Javascript - RegExp Constructor Properties

Introduction

The RegExp constructor function has several static properties.

These properties are changed based on the last regular-expression operation performed.

They can be accessed in two different ways:a verbose property name and a shorthand name.

The RegExp constructor properties are listed in the following table.

Verbose Name
Short Name
Description
input
$_
The last string matched against.
lastMatch
$&
The last matched text.
lastParen
$+
The last matched capturing group.
leftContext
$`
The text that appears in the input string prior to lastMatch.
multiline

$*

A Boolean value specifying whether all expressions
should use multiline mode.
rightContext

$'

The text that appears in the input string after
lastMatch.

These properties can extract specific information about the operation performed by exec() or test().

Consider this example:

Demo

var text = "this test is a test test test";
var pattern = /(.)st/g;

if (pattern.test(text)){
    console.log(RegExp.input);//input property contains the original string.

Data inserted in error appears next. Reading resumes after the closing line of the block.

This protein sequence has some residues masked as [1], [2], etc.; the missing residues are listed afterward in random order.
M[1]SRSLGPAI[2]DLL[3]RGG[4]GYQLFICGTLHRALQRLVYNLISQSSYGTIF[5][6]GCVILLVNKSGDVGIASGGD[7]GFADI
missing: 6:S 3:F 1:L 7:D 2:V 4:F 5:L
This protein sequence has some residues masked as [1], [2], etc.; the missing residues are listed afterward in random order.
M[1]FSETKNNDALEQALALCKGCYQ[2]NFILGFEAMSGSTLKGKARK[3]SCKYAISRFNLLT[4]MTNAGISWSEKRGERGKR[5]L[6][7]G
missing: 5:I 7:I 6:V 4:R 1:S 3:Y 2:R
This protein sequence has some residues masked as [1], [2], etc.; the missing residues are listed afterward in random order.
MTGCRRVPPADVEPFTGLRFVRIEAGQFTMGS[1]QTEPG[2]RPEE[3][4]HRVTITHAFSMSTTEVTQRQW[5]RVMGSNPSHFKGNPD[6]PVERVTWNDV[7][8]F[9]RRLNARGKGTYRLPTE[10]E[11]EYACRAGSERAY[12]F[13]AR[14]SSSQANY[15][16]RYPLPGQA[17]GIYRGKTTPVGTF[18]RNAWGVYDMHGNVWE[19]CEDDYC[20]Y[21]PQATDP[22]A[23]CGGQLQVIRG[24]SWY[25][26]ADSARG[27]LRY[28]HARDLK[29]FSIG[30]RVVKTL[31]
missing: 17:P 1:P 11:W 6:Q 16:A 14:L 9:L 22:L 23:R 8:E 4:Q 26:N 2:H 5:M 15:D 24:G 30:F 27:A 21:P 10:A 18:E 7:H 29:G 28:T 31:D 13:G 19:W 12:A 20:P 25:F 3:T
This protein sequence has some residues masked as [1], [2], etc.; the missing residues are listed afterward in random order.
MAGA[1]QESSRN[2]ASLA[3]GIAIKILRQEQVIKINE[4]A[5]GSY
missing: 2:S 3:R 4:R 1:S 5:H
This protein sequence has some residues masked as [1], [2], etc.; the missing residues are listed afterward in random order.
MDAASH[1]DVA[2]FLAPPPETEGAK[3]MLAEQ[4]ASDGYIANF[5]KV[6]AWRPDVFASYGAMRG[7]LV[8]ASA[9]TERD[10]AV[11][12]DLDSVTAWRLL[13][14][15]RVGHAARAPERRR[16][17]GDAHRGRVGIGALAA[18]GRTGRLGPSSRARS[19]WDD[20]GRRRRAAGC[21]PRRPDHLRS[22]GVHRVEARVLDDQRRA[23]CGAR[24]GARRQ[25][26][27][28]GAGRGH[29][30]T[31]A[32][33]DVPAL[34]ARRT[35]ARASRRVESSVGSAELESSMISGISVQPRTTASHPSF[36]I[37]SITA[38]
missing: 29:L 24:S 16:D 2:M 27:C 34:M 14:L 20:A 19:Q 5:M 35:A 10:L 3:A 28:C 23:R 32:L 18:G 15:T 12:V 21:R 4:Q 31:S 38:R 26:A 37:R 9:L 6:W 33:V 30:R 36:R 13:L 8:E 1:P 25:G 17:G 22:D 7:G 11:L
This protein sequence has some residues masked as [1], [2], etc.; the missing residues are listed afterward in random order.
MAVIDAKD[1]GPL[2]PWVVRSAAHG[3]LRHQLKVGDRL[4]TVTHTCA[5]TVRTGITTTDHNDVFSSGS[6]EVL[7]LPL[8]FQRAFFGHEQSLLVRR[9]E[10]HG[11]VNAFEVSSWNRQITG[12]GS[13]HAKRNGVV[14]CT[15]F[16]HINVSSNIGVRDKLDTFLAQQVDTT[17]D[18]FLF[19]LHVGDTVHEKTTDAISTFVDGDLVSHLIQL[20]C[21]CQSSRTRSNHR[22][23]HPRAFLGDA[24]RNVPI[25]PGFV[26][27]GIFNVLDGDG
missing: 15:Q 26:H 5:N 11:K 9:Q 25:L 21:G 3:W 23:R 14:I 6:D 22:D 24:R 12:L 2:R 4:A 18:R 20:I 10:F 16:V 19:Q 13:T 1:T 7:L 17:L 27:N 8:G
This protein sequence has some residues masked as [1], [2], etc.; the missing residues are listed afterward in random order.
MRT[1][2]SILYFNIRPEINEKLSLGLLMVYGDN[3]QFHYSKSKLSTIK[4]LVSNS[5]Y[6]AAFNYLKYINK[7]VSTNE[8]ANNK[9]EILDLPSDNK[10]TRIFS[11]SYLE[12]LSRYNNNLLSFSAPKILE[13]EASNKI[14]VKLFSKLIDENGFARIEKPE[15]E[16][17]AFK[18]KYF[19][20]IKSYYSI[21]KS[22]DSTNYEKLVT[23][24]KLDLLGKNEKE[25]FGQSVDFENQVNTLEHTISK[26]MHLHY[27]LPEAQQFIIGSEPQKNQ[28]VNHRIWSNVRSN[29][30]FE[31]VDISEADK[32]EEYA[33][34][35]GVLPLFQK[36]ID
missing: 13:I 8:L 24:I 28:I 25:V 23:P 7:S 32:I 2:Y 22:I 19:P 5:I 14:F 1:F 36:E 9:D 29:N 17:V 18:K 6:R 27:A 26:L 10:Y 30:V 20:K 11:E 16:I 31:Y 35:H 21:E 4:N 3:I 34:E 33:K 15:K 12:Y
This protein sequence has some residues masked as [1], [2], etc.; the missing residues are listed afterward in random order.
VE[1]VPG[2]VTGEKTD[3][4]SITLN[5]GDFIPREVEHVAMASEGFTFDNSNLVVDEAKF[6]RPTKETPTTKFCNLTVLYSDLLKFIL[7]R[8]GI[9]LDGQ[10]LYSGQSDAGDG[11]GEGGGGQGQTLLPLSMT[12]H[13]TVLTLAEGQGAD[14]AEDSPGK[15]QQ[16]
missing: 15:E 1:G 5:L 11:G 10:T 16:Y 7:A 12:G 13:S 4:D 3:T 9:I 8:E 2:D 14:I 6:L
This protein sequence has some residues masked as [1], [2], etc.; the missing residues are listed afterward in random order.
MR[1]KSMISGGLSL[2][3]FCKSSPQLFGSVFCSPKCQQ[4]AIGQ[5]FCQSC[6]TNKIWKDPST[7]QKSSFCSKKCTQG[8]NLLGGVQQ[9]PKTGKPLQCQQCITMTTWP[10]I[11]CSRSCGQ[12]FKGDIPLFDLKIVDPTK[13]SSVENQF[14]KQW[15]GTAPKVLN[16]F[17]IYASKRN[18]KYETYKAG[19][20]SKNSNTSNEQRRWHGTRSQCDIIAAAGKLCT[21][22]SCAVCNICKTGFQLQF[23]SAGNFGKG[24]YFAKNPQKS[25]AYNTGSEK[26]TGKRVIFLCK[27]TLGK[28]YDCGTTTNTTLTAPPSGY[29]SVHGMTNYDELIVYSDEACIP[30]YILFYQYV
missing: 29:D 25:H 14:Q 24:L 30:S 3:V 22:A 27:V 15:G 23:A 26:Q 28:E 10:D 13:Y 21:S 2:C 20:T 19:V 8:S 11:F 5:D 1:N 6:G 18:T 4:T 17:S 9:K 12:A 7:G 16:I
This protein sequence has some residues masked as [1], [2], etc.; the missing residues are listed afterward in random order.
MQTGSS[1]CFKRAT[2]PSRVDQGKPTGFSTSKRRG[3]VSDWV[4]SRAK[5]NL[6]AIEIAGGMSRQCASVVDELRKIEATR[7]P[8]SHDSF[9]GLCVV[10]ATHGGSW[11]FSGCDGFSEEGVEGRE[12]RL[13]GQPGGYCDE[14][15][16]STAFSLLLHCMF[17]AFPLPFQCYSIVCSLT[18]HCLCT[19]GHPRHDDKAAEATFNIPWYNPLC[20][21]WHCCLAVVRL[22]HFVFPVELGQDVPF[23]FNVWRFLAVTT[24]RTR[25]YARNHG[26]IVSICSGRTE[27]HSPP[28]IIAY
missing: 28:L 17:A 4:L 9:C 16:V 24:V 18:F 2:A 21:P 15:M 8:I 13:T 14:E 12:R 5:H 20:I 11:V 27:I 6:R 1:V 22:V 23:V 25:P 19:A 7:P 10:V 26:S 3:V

console.log(RegExp.leftContext);
    console.log(RegExp.rightContext);
    console.log(RegExp.lastMatch);
    console.log(RegExp.lastParen);
    console.log(RegExp.multiline);
}

text = "this test is a test test test";
pattern = /(.)st/g;//from www.j ava  2  s. co  m

if (pattern.test(text)){
    console.log(RegExp.$_);
    console.log(RegExp["$`"]);
    console.log(RegExp["$'"]);
    console.log(RegExp["$&"]);
    console.log(RegExp["$+"]);
    console.log(RegExp["$*"]);
}

Result

Constructor has properties to store up to nine capturing-group matches.

These properties are accessed via RegExp.$1, which contains the first capturing-group match through RegExp.$9, which contains the ninth capturing-group match.

These properties are filled in when calling either exec() or test()

Demo

var text = "this test is a test test test";
var pattern = /(..)or(.)/g;

if (pattern.test(text)){
    console.log(RegExp.$1);/*from   w  ww.  j av  a2  s. com*/
    console.log(RegExp.$2);
    console.log(RegExp.$3);
}

In this example, a pattern with two matching groups is created and tested against a string.

Even though test() simply returns a Boolean value, the properties $1 and $2 are filled in on the RegExp constructor.